The Sun's Asleep Behind the Hill, by Mirra Ginsburg

In 1982 Mirra Ginsburg adapted an Armenian song into a beautiful bedtime picture book. “The Sun’s Asleep Behind the Hill” reads like a lullaby, describing the arrival of a peaceful evening as it’s greeted by the creatures around the world. Simple words are written in bold letters – it could easily be a child’s very first book. But best of all, all the sentences rhyme!

“The sun shone in the sky all day,
the sun grew tired and went away…”

The breeze notes that the sun sleeps behind a hill, signaling “It’s time that I was still.” The leaves notice the sleeping breeze, and decide they’ll also take a rest. Soon the birds notice the resting leaves and also relax, and a nut-gathering squirrel notices the relaxing birds, and curls up in its hollow branch. Then a mother with her child notes the sleeping squirrel, and then carries home her own sleeping child.

“It’s time for you to rest.”

But the story holds one last surprise – one creature that discovers that all the world’s asleep. An orange moon creeps into the sky, and declares “I am alone!” The sun is asleep, the breeze is still, the bird is quiet, and the leaves sleep over the lake. Even the child is at rest, and the moon survey’s the empty landscape in a grand, silvery drawing.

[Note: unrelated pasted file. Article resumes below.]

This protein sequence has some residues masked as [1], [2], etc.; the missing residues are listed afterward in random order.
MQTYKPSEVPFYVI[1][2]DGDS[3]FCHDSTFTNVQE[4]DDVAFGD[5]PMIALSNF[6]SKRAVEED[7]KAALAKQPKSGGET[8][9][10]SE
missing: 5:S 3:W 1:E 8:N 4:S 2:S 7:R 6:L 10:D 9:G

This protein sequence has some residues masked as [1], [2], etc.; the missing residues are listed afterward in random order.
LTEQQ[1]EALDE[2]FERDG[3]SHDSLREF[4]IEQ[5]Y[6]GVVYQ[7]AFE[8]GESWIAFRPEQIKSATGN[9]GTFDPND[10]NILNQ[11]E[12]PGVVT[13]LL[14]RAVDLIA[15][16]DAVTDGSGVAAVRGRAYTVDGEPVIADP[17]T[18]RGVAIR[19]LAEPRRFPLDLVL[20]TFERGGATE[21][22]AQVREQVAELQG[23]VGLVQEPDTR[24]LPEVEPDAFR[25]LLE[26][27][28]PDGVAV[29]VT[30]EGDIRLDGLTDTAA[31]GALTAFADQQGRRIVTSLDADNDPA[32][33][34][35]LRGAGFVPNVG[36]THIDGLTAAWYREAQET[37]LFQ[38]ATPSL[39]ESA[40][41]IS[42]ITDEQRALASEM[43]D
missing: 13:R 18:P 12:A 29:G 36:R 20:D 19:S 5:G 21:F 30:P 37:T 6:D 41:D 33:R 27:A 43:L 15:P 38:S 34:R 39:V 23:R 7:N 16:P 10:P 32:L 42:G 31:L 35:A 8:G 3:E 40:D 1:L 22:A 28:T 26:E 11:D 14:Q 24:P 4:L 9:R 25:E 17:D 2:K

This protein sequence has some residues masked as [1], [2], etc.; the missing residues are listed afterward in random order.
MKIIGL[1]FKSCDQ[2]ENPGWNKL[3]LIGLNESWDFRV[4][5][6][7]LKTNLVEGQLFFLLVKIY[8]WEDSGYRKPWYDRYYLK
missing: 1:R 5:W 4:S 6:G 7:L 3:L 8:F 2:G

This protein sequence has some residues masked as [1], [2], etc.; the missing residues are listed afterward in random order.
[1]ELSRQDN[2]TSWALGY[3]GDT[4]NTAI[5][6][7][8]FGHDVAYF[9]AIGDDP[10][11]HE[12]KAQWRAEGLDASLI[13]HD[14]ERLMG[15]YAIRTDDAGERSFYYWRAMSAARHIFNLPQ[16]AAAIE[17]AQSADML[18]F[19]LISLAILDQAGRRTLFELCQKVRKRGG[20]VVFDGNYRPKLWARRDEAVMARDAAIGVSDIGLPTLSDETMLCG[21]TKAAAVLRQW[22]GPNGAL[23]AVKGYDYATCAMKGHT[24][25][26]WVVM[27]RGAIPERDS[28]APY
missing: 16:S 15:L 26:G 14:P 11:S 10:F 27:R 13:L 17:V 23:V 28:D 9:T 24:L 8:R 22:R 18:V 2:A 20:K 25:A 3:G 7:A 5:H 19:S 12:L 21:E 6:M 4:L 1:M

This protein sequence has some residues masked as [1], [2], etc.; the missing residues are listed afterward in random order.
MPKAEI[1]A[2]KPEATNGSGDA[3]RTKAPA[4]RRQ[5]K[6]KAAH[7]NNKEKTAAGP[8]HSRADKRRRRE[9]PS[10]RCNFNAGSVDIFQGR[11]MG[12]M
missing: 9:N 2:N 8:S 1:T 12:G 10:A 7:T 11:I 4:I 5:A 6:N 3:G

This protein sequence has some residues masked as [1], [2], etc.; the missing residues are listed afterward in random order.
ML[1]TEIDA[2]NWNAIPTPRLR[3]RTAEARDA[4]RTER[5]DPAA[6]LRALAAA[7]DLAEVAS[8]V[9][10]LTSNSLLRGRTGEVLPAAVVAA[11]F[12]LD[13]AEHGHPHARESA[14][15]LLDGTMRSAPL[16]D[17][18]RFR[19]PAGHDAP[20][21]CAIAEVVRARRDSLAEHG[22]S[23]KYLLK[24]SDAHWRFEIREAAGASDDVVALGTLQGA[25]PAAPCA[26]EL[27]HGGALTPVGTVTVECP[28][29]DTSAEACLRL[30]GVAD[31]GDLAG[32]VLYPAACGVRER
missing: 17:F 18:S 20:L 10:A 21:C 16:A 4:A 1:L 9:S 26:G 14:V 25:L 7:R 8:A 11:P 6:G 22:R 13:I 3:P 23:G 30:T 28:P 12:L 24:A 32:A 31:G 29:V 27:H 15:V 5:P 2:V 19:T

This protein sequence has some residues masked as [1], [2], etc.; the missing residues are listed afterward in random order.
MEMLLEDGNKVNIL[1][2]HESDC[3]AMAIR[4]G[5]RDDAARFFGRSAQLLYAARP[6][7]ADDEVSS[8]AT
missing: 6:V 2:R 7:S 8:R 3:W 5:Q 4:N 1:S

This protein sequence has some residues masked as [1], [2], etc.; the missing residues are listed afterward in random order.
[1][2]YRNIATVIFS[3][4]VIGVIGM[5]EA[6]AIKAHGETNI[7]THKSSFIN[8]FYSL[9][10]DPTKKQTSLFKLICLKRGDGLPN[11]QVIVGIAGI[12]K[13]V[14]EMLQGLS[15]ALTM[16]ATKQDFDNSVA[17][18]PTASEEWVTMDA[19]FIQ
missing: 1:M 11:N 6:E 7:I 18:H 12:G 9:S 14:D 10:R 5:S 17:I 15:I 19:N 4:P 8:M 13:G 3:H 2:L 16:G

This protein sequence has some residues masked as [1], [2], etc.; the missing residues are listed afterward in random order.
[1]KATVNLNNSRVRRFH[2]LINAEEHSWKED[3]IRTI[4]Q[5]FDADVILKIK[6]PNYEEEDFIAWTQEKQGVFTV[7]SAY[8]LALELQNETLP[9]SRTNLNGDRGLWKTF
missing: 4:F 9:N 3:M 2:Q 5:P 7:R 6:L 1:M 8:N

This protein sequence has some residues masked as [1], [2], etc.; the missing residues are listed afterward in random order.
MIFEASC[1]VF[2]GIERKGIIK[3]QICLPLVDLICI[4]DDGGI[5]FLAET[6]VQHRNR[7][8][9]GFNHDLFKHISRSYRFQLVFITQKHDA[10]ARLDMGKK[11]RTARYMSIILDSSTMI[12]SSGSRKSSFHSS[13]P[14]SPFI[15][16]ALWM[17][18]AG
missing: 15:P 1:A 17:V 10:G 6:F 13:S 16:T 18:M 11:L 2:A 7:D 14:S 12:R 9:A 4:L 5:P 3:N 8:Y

“I am alone. And I will shine with a silver light
in the wide, silent sky all night.”

Paul O. Zelinsky contributed illustrations that are colorful and detailed. As the sun sets, there’s a cat on a fence, picnickers leaving the grass, and a man rowing a boat across a shadowy lake. Zelinsky uses pastel colors, and his colorful impressionism gives the book a friendly tone – even as the colors turn darker to show sleepers on a quiet night. Drawings of nature suggest a calm dusk, as a pink sunset reflects in the grey-blue of a lake. And sometimes Zelinsky’s careful illustrations seem to capture the magic of life, like the drawing where leaves of several trees are lit by the sun as their branches bend in the wind…

“The leaves grew tired, they do not shake,
they are asleep over the lake.”

The real purpose of a bedtime story is to lull a child to sleep. And this book seems like it could accomplish that with both relaxing pictures and a simple story that repeats the same words – all about how it’s time to rest. The book’s cover calls it a “just-right bedtime book.” And I’d have to agree.

The Gift of the Tree by Alvin R. Tresselt

Gift of the Tree - A Dead Tree by Alvin R. Tresselt